This short section of Luke is quite amazing. We find two things placed side by side: we have an adversary who tries to destroy our faith, and we have an advocate who prays that our faith would not fail. Whose strategy do you think will win in the end? God will keep you by his power. Yes, you may fail. Yes, your faith might burn low, but it will never be extinguished. Why not? Because Jesus is praying and praying that sustains you by his almighty and unsurpassable power.
Perhaps you are struggling in your faith today. Perhaps you are far from God and wonder what the future holds. You need to rub verse 32 right into your heart just now: ‘But I have prayed for you… that your faith may not fail.’
Notice too what Jesus does not pray for Simon Peter. He doesn’t pray here that he would be taken out of the trial. Like it or not, God allows these trials for a purpose, and we’ll come to that shortly. Rather, Jesus prays that Peter’s faith would be sustained.
Jesus prophesises that Peter will fail. In verse 32, when Jesus says ‘and when you have turned back’ this implies that Peter is going to sin, and then he is going to have to repent. But Peter doesn’t understand how dangerous Satan really is. Nor does he understand his own weakness. He says in verse 33: ‘Lord, I am ready to go with you to prison and to death.’ I’m sure Peter really believes this. But he is grossly overestimating his own strength and underestimating his need to rely on Jesus in the time of temptation. Relying on himself will have disastrous consequences. He is overconfident.
Each one of us has to go back to 1 Corinthians 10:12 on a regular basis: ‘So, if you think you are standing firm, be careful that you don’t fall!’ Jesus punctures Peter’s pride by detailing just how he is going to fail: Jesus answered, ‘I tell you, Peter, before the cock crows today, you will deny three times that you know me.’
Young people, you might hear your parents warning you about the dangers of alcohol, or drugs, or of having sex outside of marriage, and like Peter you might say or think: ‘That might happen to other people but it will never happen to me’. That’s exactly what Peter said. The right way to think is this: like Peter I am weak and could easily fall into that temptation. Those of us who have been Christians for a longer time are also just like Peter. We must never say, ‘That will never happen to me.’ ‘I’d never have an affair.’ ‘I’d never stop going to church’. ‘I’d never mistreat my friends or family.’ You might even think that you would never deny knowing Jesus, and then there’s a conversation at work where Christianity is mocked, and Jesus is mocked, and you don’t say a word. You deny Jesus.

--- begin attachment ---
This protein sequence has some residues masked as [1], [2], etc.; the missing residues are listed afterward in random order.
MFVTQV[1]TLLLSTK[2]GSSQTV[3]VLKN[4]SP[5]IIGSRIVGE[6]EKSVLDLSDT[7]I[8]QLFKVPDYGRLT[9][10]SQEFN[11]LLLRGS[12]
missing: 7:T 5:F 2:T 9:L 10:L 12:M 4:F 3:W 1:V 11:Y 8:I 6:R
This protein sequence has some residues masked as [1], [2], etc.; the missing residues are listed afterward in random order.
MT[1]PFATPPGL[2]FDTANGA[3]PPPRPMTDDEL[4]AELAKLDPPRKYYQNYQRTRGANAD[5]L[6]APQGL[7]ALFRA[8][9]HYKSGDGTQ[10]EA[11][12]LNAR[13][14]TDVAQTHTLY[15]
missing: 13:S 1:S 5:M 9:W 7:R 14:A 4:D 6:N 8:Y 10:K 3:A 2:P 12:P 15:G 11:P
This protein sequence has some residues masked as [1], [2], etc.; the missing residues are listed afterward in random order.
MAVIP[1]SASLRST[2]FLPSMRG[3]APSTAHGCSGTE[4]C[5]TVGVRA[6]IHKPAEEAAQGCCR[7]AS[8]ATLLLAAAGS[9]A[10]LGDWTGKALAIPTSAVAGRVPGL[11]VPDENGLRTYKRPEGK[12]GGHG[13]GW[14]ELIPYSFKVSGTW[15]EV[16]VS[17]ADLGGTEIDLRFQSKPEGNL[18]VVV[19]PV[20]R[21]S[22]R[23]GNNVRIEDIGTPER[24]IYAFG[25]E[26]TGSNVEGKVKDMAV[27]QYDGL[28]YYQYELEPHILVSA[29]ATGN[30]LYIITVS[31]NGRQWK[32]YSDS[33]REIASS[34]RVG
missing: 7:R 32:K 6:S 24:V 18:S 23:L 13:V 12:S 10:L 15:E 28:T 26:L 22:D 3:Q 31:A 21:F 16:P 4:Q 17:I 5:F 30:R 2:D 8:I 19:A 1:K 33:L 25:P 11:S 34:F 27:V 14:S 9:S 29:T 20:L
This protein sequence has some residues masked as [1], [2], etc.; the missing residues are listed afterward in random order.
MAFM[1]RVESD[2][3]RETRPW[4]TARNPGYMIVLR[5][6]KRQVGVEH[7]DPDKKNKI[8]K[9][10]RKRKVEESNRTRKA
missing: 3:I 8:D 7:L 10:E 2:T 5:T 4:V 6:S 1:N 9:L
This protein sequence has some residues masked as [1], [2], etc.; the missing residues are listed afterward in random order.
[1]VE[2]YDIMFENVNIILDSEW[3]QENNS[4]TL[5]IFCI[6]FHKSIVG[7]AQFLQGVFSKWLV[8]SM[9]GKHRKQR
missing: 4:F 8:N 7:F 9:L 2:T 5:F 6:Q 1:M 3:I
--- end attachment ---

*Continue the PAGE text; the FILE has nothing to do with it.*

Here’s the truth: unless we live each day sincerely asking God for help in all areas of your life, we are in great danger. We must live actively depending on the grace of God. And God’s grace comes to us through prayer, reading the Scripture, in Christian fellowship at church and in the Lord’s Supper. God uses these things to keep us strong.
Why does God allow Satan to tempt us? What is God’s aim for us in these testing times? I think part of the answer is found in verse 32: ‘And when you have turned back, strengthen your brothers.’ There’s a beautiful truth here: God is so gracious and powerful that he can even take our failures and work them for good. Of course, this is no reason to be flippant about sinning against the LORD. But it ought to give us tremendous hope when we find ourselves in a spiritual mess.
Did anything good come out of the time when Peter denied his Saviour? Of course, it did. Think of an older, more mature Simon Peter. There was much less pride and more prayerful dependence on God’s grace. There was a deeper appreciation of God’s forgiveness which must have helped him to forgive others. Think of Peter instructing other Christians and what he could tell them from his first-hand experience. He could tell them about just how bitter sin is and warn others of the danger of spiritual pride. He would also be able to minister to Christians who had fallen into deep sin; he would be able to encourage them to repent and return to Christ. He could explain to them that it is possible to be useful in God’s service again, if we humble ourselves before him.
Friends, the same is true for those of us who have fallen into sin, but have been forgiven and restored by Jesus. We will be able to encourage and strengthen the weak, and to do so with genuine humility and gentleness, because we know what it is like to fall ourselves. If we are discipling newer Christians, we can warn them of the dangers of temptation and sin and of the need to guard our lives and hearts with prayer.
“He who has been through deep waters has the experience that enables him to be of help to others.” (Leon Morris)
Peter stumbled but was brought back to a place of faith and loyalty to Christ, through the power of God. Jesus wants him, in turn, to strengthen other Christians who stumble and fail. You might well be able to do this too.
It’s really important that older and younger Christians mix well together in the church. I hate the idea of segregating by age, having a service for young people and a more traditional one for older people. It’s totally unbiblical and means that younger Christians miss out on the wisdom older Christians are able to share. We need to be creative in church to ensure we mix together as much as possible, even as we enjoy another church lunch together.
As we close, becoming a Christian isn’t about what we can do for God but about what God can do for us. When we cry out to him for forgiveness, he saves us. And as we go on in the Christian life, he keeps us.